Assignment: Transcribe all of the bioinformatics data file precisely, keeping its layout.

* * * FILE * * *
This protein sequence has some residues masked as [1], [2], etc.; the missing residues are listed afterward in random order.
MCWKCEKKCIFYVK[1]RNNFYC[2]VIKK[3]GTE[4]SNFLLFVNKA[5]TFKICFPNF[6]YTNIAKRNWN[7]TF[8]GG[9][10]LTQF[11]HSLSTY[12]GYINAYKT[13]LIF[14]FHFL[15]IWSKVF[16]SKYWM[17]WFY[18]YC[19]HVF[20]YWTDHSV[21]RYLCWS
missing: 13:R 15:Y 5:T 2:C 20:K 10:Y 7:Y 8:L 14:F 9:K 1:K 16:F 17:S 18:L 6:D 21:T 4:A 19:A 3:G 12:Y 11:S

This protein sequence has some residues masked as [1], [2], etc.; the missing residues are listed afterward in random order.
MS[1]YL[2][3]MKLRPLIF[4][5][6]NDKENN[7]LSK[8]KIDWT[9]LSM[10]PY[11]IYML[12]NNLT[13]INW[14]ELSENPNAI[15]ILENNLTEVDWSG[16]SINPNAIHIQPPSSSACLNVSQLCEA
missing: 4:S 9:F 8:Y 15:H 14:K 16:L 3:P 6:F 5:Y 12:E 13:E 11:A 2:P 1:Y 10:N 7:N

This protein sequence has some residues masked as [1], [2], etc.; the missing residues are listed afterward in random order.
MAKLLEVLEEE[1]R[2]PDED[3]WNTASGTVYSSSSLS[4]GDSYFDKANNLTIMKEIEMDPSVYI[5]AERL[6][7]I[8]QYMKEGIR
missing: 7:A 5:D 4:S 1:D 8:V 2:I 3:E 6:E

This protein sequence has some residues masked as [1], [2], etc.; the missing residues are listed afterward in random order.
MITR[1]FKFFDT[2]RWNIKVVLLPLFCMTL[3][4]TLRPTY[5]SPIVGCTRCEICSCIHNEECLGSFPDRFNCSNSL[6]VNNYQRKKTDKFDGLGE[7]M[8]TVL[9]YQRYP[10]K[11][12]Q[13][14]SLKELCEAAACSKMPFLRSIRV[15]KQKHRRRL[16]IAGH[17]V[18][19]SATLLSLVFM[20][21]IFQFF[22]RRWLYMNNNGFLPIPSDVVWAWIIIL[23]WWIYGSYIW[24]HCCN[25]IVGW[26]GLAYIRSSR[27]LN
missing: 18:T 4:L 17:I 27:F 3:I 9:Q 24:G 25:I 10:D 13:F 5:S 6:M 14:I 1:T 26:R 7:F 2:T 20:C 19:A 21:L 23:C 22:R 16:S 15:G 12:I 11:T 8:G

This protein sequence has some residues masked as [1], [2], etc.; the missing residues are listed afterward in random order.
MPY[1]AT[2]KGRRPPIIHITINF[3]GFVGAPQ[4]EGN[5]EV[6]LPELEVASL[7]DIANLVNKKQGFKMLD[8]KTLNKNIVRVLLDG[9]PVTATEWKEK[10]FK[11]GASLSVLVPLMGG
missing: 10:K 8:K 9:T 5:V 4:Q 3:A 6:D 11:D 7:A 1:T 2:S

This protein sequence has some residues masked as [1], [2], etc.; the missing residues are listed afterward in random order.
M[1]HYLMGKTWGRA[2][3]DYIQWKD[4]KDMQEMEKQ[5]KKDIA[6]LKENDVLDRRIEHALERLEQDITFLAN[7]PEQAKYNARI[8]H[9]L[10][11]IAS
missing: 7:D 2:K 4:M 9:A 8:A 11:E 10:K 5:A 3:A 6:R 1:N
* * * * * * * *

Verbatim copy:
This protein sequence has some residues masked as [1], [2], etc.; the missing residues are listed afterward in random order.
MCWKCEKKCIFYVK[1]RNNFYC[2]VIKK[3]GTE[4]SNFLLFVNKA[5]TFKICFPNF[6]YTNIAKRNWN[7]TF[8]GG[9][10]LTQF[11]HSLSTY[12]GYINAYKT[13]LIF[14]FHFL[15]IWSKVF[16]SKYWM[17]WFY[18]YC[19]HVF[20]YWTDHSV[21]RYLCWS
missing: 13:R 15:Y 5:T 2:C 20:K 10:Y 7:Y 8:L 14:F 9:K 1:K 16:F 17:S 18:L 6:D 21:T 4:A 19:A 3:G 12:Y 11:S

This protein sequence has some residues masked as [1], [2], etc.; the missing residues are listed afterward in random order.
MS[1]YL[2][3]MKLRPLIF[4][5][6]NDKENN[7]LSK[8]KIDWT[9]LSM[10]PY[11]IYML[12]NNLT[13]INW[14]ELSENPNAI[15]ILENNLTEVDWSG[16]SINPNAIHIQPPSSSACLNVSQLCEA
missing: 4:S 9:F 8:Y 15:H 14:K 16:L 3:P 6:F 5:Y 12:E 13:E 11:A 2:P 1:Y 10:N 7:N

This protein sequence has some residues masked as [1], [2], etc.; the missing residues are listed afterward in random order.
MAKLLEVLEEE[1]R[2]PDED[3]WNTASGTVYSSSSLS[4]GDSYFDKANNLTIMKEIEMDPSVYI[5]AERL[6][7]I[8]QYMKEGIR
missing: 7:A 5:D 4:S 1:D 8:V 2:I 3:E 6:E

This protein sequence has some residues masked as [1], [2], etc.; the missing residues are listed afterward in random order.
MITR[1]FKFFDT[2]RWNIKVVLLPLFCMTL[3][4]TLRPTY[5]SPIVGCTRCEICSCIHNEECLGSFPDRFNCSNSL[6]VNNYQRKKTDKFDGLGE[7]M[8]TVL[9]YQRYP[10]K[11][12]Q[13][14]SLKELCEAAACSKMPFLRSIRV[15]KQKHRRRL[16]IAGH[17]V[18][19]SATLLSLVFM[20][21]IFQFF[22]RRWLYMNNNGFLPIPSDVVWAWIIIL[23]WWIYGSYIW[24]HCCN[25]IVGW[26]GLAYIRSSR[27]LN
missing: 18:T 4:L 17:I 27:F 3:I 9:Q 24:G 25:I 10:D 13:F 5:S 6:M 14:I 1:T 26:R 7:F 2:T 20:C 19:A 21:L 23:C 22:R 16:S 15:G 12:I 11:T 8:G

This protein sequence has some residues masked as [1], [2], etc.; the missing residues are listed afterward in random order.
MPY[1]AT[2]KGRRPPIIHITINF[3]GFVGAPQ[4]EGN[5]EV[6]LPELEVASL[7]DIANLVNKKQGFKMLD[8]KTLNKNIVRVLLDG[9]PVTATEWKEK[10]FK[11]GASLSVLVPLMGG
missing: 10:K 8:K 9:T 5:V 4:Q 3:A 6:D 11:D 7:A 1:T 2:S

This protein sequence has some residues masked as [1], [2], etc.; the missing residues are listed afterward in random order.
M[1]HYLMGKTWGRA[2][3]DYIQWKD[4]KDMQEMEKQ[5]KKDIA[6]LKENDVLDRRIEHALERLEQDITFLAN[7]PEQAKYNARI[8]H[9]L[10][11]IAS
missing: 7:D 2:K 4:M 9:A 8:A 11:E 10:K 5:A 3:A 6:R 1:N